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Hanger Inc.: Second Phase Brought Growth, International Expansion

Editor’s note: This is the second article in a three-part series on the history of Hanger Inc. To see the first, click here.

In the late 1800s and early 1900s, wartime created a need for more and better prostheses.

After the Civil War ended in Confederate defeat, Virginian James E. Hanger became a major artificial limb supplier for a reunited nation.

Apparently the war’s first amputee, Hanger, at 18 years old, invented his own artificial leg and then went into business designing and producing prostheses for fellow limbless Confederates. He marketed his wooden leg as the “Hanger Leg.”

His first major client was Confederate surgeon William Carrington, secretary of the Association for the Relief of Maimed Soldiers. Hanger earned two Confederate patents for his limb in 1863.

Hanger pledged to supply the association with 10 to 15 wooden legs monthly. Above-the-knee models sold for $200. Below-the-knee versions were $50 cheaper, according to Hanger: 150 Years of Empowering Human Potential, a book written by Bob Parks and printed in 2012 as part of the company’s sesquicentennial observance.

A burgeoning business

Hanger had plenty of business. Thousands of Virginians had lost arms and legs to cannon and rifle fire.

In 1867, the Virginia legislature appropriated $20,000 to buy artificial limbs for the state’s amputee veterans. Hanger owned one of the few southern companies producing prostheses and his relatively low-priced limbs earned him not only business but also prizes at the 1881 Cotton Exposition in Atlanta and at the Jamestown, Va., Tercentennial Exhibition in 1907, Parks wrote. He added, “Over the next several decades, periodic legislation continued to grant public funds to help soldiers buy prostheses.”

In 1871, Hanger earned a U.S patent for an artificial leg whose “arrangements of the knee, ankle, and toe-joints … are designed to provide more efficient and durable legs than those now in use.” That same year, he moved his company from Richmond, Va. to Staunton, Va. near his home. In 1873, he married Nora McCarthy, and the couple had 12 children, eight of whom survived, according to Parks.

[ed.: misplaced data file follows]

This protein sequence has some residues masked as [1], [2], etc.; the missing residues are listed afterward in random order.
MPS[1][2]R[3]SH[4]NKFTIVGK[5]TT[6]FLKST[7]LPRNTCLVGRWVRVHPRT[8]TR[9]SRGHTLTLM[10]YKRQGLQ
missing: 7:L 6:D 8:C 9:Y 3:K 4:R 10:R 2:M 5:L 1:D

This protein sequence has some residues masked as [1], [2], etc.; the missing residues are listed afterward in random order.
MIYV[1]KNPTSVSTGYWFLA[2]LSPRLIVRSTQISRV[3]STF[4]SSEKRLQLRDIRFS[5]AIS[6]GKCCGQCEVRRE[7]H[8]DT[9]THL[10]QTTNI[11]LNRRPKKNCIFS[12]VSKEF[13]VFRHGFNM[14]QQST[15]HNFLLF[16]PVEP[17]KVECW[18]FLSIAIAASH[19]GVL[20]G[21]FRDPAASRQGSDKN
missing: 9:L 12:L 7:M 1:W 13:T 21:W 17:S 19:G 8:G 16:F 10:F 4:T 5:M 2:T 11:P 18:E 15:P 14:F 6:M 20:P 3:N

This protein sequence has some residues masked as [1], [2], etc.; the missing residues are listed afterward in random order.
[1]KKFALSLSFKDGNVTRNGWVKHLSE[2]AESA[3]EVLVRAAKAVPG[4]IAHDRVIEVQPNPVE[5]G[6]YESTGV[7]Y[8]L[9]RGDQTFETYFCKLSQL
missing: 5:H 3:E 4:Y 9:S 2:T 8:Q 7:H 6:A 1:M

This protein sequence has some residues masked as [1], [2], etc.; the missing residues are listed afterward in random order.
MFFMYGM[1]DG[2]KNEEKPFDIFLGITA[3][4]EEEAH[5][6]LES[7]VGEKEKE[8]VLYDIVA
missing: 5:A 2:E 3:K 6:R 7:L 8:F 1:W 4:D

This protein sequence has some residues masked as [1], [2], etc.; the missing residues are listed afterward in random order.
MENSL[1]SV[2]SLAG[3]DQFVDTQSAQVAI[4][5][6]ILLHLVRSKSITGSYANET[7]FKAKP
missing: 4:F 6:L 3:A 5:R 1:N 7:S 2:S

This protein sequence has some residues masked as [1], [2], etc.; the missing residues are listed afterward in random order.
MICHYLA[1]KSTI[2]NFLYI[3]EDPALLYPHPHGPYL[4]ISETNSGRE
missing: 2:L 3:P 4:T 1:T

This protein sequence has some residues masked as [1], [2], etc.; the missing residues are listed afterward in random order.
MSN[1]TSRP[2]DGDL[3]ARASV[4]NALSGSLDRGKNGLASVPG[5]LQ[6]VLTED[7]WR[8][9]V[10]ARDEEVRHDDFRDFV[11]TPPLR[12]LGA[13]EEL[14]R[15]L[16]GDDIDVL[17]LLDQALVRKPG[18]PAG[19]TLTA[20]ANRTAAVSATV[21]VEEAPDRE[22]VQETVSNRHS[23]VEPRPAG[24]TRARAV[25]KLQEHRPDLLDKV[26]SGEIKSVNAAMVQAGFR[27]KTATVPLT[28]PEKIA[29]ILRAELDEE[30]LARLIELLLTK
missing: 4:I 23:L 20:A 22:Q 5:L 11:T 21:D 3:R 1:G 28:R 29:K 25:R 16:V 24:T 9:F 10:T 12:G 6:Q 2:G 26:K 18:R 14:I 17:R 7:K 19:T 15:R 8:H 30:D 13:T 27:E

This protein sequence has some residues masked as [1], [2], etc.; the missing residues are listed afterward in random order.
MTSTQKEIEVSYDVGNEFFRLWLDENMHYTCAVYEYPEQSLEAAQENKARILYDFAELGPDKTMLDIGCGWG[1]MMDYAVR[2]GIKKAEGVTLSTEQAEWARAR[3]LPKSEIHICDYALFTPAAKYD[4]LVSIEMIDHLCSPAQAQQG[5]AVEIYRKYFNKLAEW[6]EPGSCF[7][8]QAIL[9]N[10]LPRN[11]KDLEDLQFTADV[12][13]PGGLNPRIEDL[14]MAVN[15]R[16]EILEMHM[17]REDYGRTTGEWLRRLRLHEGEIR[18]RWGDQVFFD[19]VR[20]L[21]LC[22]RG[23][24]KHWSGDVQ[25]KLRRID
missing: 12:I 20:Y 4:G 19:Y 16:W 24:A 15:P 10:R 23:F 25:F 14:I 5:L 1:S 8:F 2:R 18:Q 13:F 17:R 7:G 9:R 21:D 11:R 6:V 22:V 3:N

Like his family, Hanger’s business grew steadily. In 1888, he shifted the company headquarters to Washington, D.C. By 1890, Hanger had opened field offices in St. Louis, Atlanta, Pittsburgh, Baltimore and Philadelphia.

“It was a decentralized model, and not one that everyone in the burgeoning industry of prosthetics believed in,” Parks wrote.

Hanger’s business model was making him a wealthy man. But he was moved by the suffering of an elderly, impoverished double amputee he often saw begging near the Capitol building, according to Enabling the Human Spirit: The J.E. Hanger Story, a company history written by Chris Ingraham and published in 2003. Both of the man’s legs had been amputated above the knees. He would hold out his hat to collect small change from passersby, Ingraham wrote.

The man was African American. He might have been a Union army veteran and a Civil War amputee, too. The author did not say.

But Ingraham added, “Despite the stigma he knew might come from showing fondness to a minority at that time in the South’s history, it made little difference to James that the beggar was a man of color. What James saw was a man in need of two legs. He took the man in to his shop and fit[ted] him, free of charge, with two of the company’s newest and most functional prosthetic limbs.”

Hanger and the man became more than friends. Hanger hired him at the company.

“It was the epitome of James Hanger’s dream and symbolized the individual care he had sought to provide for amputees all over the world,” Martha M. Boltz wrote in a 2011 Washington Times article that quoted Ingraham’s story of Hanger and the double amputee.